What: Worlds Adrift
Who: MJ Guthrie
When: 6:00 p.m. EDT on Tuesday, May 15th, 2018
Whether or not you think that Wild West Online rushed into launch, you can probably agree that the game has some mechanical issues it still needs to work out. So it’s good to see that there are several fixes and improvements in the latest patch, like placing the traveling gun salesman out in the world twice a week with a clear icon while also reducing the cost of several items. There are also several bug fixes and quality-of-life improvements, exactly what any soul meandering through the wastelands of the West would like to see.
You can also take heart in knowing that the team already has a list of other priority items to address in the next patch, like refunding any real money spent on Plantation decorations and adding them for all players to purchase, offering better PvP rewards, and offering more wood spawns. Nothing on there about other big-ticket items (you can probably think of some), but it’s a start.
The MMO industry moves along at the speed of information, and sometimes we’re deluged with so much news here at Massively Overpowered that some of it gets backlogged. That’s why there’s The MOP Up: a weekly compilation of smaller MMO stories and videos that you won’t want to miss. Seen any good MMO news? Hit us up through our tips line!
Maybe you’ll discover a new game in this space — or be reminded of an old favorite! This week we have stories and videos from Heroes of the Storm, Elder Scrolls Online, DayZ, EVE Online, Pokemon Go, Dota 2, City of Heroes, Final Fantasy XIV, Portal Knights, Lineage 2 Revolution, Wizard101, Ingress, and Reign of Guilds, all waiting for you after the break!
As you probably have heard, there was a Bless influencer event this week, with a couple of media and a smattering of MMO streamers in attendance. The leak of the price points happened soon before we went in, but none of the people in attendance, devs or streamers, really seemed fazed by it. Most people seemed ready to have a good time.
For someone like me, who was initially blown away by Bless circa 2011, the game had fallen off my radar, especially after the game’s rocky trip to Russia and initial Korean release. The western build-up for me has felt like a big PR push, with the pricing model dangled like a feature that people actually should be excited about. Basic questions like, “How does endgame work?” were easier to find on Reddit, Steam, and fansites than any of the PR I was reading. I was concerned, to say the least, but things like “tame almost any mob!” and “100v100” battles intrigued me. Though nothing I saw is probably going to change any core fans’ mind, it may be useful to those on the fence.
Perhaps Wild West Online is attempting to emulate life on the actual historical frontier. This week’s launch has certainly been uncertain, fraught with peril, and an unsure venture. As pretty much anyone could have predicted, the western MMO has taken a savage beating on Steam for being largely unfinished (which is to be expected, since the whole game was revamped not just two months ago).
Steam reviewers have given WWO mostly negative reviews, labeling the game as a “money grab” with a poor graphics engine, no PvE content, and pretty much no content to experience at the present. One large point of contention was the lack of playable female characters. Can someone get this game an “under construction” GIF from the 1990s?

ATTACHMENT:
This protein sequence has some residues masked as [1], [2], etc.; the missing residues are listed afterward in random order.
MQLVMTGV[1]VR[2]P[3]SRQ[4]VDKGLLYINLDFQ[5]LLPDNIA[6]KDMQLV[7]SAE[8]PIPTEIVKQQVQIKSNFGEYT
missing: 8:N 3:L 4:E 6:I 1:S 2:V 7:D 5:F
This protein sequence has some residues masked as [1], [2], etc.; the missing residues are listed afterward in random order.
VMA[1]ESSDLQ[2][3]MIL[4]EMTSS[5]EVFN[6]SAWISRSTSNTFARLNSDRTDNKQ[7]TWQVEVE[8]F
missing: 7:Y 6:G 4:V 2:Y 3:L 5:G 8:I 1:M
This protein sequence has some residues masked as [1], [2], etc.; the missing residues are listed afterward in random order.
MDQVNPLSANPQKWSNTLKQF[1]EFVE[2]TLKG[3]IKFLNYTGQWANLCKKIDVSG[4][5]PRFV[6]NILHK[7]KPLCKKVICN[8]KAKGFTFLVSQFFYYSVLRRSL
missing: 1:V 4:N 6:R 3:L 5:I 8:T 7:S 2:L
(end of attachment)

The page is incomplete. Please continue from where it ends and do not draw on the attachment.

Take a look at your main character in your main MMORPG right now. What is he or she wearing? And did you get it through play or from the cash shop?
This topic came to me as I was surfing the Guild Wars 2 Reddit earlier this week; a Redditor was polling players on whether they thought there was a good balance of cash-shop cosmetics vs. cosmetic gear acquired through actually playing the game. It’s a tiny bit hard to answer this one for Guild Wars 2, as multiple people pointed out, as you can convert the gold you get while playing legitimately into gems to buy cash-shop cosmetics (or just buy lockbox skins with gold from the gamblers). Plus, GW2 isn’t called Fashion Wars for nothing. But still: Almost all of my characters are running around in cash-shop cosmetics there. I may complain about the lack of new skins and the overabundance of buttcapes, but I like to spend money on games I want to support, and cosmetics are one of the least objectionable ways to do it. And GW2’s are still slick (vs. a lot of the in-game armor, which is grindy or group-centric).
In Trove, which is another of my favorite games lately, most of my characters are running around wearing at least core outfits from ancient Steam pack sales.
Do your MMORPG characters primarily wear in-game armor of cash-shop cosmetics? And do you see that as a problem, one way or another?
Want to explore everything, destroy everything, and cut everything in half? Want to do all of that while riding around on a boss airship? Then you’re going to need to pick up Wild Mage at some point.
Wild Mage: Phantom Twilight is an open-world ARPG set in a gorgeous-looking world that has thousands of those impractical floating islands and was somewhat inspired by Final Fantasy IX. Combat and environment interaction sound like the key hook: “The environment in this game is completely destructible. Monsters can be sliced into pieces (think Fruit Ninja). Fire propagates dynamically. Terrains and structures can be altered and destroyed (think Minecraft).”
Right now, Wild Mage is running a small but strong Kickstarter campaign. It’s already blown through its $10,000 target goal and has been hitting a few stretch goals in the first few days (such as bringing it to Nintendo Switch). If it reaches $60,000, the title will offer a multiplayer co-op mode with between four and six players exploring a world together.